March 10. Melbourne takes a break

While Melbourne took a holiday, the top end moved to Portsea and took a litmus test. And passed. Yes, there’s a belief that the wind has changed in the buyer’s direction, but if you dissect top end sales over the weekend, people are still chasing quality and there is not a lot of that around.

Down in the playground, 329 Point Nepean Road, Sorrento, an elevated block but land value only, had four bidders and was passed in for $1.8 million. It then sold for $2 million. 2761 Point Nepean Road, Blairgowrie had just two bidders, sold for $2,975,000 with a vendor who would have been happy to accept $2.6 million. 4 Farnsworth Avenue, Portsea, including tennis court and pool on a large block of land, passed in on a vendor bid then sold later for $1,360,000.

Today’s lesson? If it’s good there will be interest. If it’s not AAA, it will struggle.

Back in Melbourne, with most of the agents having gone walkabout, the market wasn’t as hot as the weather, but there was still some strength.

17 Union Street, Armadale a period home in need of serious work, sold for $1,570,000 against a reserve of $1.4 million.

4 Grace Street, Malvern a block of land which sold for $1.7 million during the bidding frenzy of six months ago, fetched $1.85 million second time ’round.

Many vendors are now looking at offers prior to auction. That worked to our advantage in a number of cases; especially among people anxious to avoid competing in the stampede of auctions coming next weekend.

Looking at what’s on offer over the internet and the press suggests there’s hardly a good house left at the top end in Melbourne. While this will change, there are still a few being offered quietly off-market which are worth a look.

Good property is not going backwards, but it’s harder and harder to find. For any real choice you’ll need to wait until after Easter.

A Tale of Two Sydneys

While the Eastern suburbs powered along, apparently oblivious to the world around them, last week the rest of Sydney’s top end stopped dead in its tracks.

While the East recorded sales of at least 12 houses and apartments over $1.6 million and only four non-events, the Northern suburbs only managed two sales; one being of the three bedder at 28 Wyong Road, Mosman for $1.7 million and the other a four bedroom house at 17 Botanic Road, Mosman. The list of properties that were either passed in or attractive only to their vendors included 46 Artarmon Road, Artarmon, 16 Crowther Avenue, Greenwich, 2 Koola Avenue, Killara, 63/20 Bonner Avenue, Manly, and 28 Cliff Street, Manly.

The inner West was out for a duck while the South racked up only one run with 176 Nicholson Parade, Cronulla selling prior to auction for $2.25 million.

If the story ended there, it would be hard to deny the impact of the carnage occurring in overseas financial markets and the shaky local economic outlook.

The Eastern suburbs, however, gave a conflicting picture, notwithstanding the emergence of several off-market opportunities caused by their vendors wanting to avoid being associated with any suggestion of a forced sale.

For a test of the investor’s market in the East, you would do well to start with the re-development site at 6 Onslow Avenue, Elizabeth Bay. Quietly on the market since late last year with a price-tag of $15 million and the promise of five or so luxury apartments, it was recently offloaded (off-market) for about $12.5 million without a development consent – not a bad price for interrupted view corridors at the lower level. No bears in that pit with re-sales needing to be pitched at over $20,000 per square metre to justify the outlay.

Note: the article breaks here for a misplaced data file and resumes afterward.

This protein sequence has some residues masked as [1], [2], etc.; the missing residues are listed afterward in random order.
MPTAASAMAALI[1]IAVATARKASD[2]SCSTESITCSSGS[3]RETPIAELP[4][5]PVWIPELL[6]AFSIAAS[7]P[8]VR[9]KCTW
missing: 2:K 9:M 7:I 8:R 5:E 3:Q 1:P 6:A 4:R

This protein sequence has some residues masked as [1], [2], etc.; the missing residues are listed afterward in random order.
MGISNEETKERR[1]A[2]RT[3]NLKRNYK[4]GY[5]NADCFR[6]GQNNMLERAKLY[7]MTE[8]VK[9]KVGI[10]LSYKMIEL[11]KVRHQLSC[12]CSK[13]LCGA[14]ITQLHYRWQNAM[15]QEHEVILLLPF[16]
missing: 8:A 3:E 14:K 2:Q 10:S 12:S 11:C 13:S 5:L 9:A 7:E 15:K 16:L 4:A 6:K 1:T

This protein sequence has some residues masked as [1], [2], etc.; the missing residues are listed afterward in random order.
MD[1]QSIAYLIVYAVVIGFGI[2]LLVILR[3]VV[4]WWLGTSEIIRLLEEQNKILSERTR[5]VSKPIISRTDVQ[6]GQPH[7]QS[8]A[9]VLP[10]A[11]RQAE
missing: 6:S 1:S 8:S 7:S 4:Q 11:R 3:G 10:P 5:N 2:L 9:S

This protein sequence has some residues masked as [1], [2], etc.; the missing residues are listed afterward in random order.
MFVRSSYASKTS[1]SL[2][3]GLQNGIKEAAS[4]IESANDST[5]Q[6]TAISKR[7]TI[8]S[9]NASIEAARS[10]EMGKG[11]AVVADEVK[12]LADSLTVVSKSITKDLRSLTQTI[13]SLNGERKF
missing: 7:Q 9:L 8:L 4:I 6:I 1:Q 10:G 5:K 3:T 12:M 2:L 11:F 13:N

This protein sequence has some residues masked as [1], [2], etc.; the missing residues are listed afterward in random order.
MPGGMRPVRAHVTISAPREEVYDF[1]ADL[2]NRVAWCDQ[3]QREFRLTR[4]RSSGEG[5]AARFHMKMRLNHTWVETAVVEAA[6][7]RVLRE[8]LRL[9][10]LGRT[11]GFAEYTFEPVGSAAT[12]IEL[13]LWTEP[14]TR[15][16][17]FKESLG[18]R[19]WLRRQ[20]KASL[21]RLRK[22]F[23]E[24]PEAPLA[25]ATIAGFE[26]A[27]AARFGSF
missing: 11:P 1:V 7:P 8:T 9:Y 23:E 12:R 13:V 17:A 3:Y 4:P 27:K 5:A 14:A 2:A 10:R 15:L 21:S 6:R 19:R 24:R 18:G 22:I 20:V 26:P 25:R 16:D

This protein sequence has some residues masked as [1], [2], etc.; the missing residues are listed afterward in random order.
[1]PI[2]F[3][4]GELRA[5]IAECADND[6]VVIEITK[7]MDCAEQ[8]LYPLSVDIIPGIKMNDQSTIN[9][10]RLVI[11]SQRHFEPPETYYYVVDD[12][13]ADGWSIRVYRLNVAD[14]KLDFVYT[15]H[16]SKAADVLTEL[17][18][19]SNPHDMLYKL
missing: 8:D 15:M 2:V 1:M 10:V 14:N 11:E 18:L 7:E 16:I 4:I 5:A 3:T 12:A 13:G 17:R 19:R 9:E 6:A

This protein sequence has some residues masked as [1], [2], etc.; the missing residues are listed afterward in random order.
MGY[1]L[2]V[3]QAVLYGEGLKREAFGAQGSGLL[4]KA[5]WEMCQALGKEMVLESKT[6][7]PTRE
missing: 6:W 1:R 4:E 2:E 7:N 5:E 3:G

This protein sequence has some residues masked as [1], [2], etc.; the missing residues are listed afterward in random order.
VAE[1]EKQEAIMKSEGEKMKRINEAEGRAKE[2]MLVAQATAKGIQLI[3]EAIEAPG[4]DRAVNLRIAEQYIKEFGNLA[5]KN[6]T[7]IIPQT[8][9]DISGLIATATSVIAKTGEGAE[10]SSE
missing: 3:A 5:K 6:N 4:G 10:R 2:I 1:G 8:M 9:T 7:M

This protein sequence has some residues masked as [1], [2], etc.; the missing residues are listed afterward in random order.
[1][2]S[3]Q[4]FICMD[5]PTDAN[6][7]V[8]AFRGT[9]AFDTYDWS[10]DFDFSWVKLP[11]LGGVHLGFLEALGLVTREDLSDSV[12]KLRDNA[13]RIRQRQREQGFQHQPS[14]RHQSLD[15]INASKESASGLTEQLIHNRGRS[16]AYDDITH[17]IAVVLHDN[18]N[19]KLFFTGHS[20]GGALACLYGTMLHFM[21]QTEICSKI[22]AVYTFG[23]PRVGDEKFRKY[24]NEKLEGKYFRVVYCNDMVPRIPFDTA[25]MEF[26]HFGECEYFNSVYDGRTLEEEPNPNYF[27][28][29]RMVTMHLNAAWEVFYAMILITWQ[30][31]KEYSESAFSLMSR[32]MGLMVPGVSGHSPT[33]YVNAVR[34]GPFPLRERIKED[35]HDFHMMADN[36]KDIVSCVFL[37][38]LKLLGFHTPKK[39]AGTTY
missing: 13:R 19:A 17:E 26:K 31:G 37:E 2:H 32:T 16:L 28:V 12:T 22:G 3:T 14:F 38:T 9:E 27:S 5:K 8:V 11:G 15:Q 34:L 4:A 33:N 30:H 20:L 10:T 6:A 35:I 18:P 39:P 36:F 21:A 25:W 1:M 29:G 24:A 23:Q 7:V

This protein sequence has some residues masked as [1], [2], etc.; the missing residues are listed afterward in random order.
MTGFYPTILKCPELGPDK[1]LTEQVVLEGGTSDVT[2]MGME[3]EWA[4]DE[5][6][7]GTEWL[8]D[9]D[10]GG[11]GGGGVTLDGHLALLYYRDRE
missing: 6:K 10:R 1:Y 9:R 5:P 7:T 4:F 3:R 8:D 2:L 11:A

Bellevue Hill was again strong with the six-bedder at 67 Cranbrook Road, Bellevue Hill selling for $5.005 million counterpointed by 17 Kambala Road, Bellevue Hill passed-in mid week at $6.975 million and 10 Streatfield Road, Bellevue Hill failing to attract anything more than a $2.2 million vendor’s bid.

Paddington was again almost unstoppable with 65 Goodhope Street, Paddington leading the pack and selling prior to auction for $3.08 million – that result achieved after this property was purchased with number 67 next door late last year and re-sold earlier this year in two lots. The sale was another interesting test of the Eastern suburbs investor market as 65 Goodhope is a challenging development proposition.

Next in line was 34 Flinton Street, Paddington which sold for $1.935 million.

The only dropped ball in Paddington was 11 Elizabeth Place which was passed-in for $5.05 million.

Again bucking the trend identified earlier this year, apartments came next led by the three bedroom offering at 12/58-61 New Beach Road, Darling Point (AKA 23 Yarranabbe Road) which sold for $4.258 million, eclipsing the next bay closer to the city when the East/West facing three bedroom hacienda at 2/38 Macleay Street, Potts Point sold mid-week for $3.75 million.

The other big house sale during the week was 58C Wentworth Street, Vaucluse which took a healthy $4.35 million to secure.

Further down the ladder, but again confirming that the best streets in Redfern are now on a par with their Surry Hills counterparts to the North of Cleveland Street, was the sale of the fully renovated three bedroom terrace with the upside of potential parking at 175 Pitt Street for a very healthy $1.77 million. Surry Hills in fact came significantly off the boil with 18 Richards Avenue, Surry Hills exiting the scene last Saturday on a $1.65 million vendor’s bid – a very surprising result for an all upside opportunity in one of the best streets. The Redfern result also compares more than favourably with the sale of a three bedder in a trendier locale at 19 Bon Accord Avenue, Bondi Junction for $1.72 million.

It is too early to tell what all this might mean. What we can say for sure is that we are in for an interesting time after Easter.

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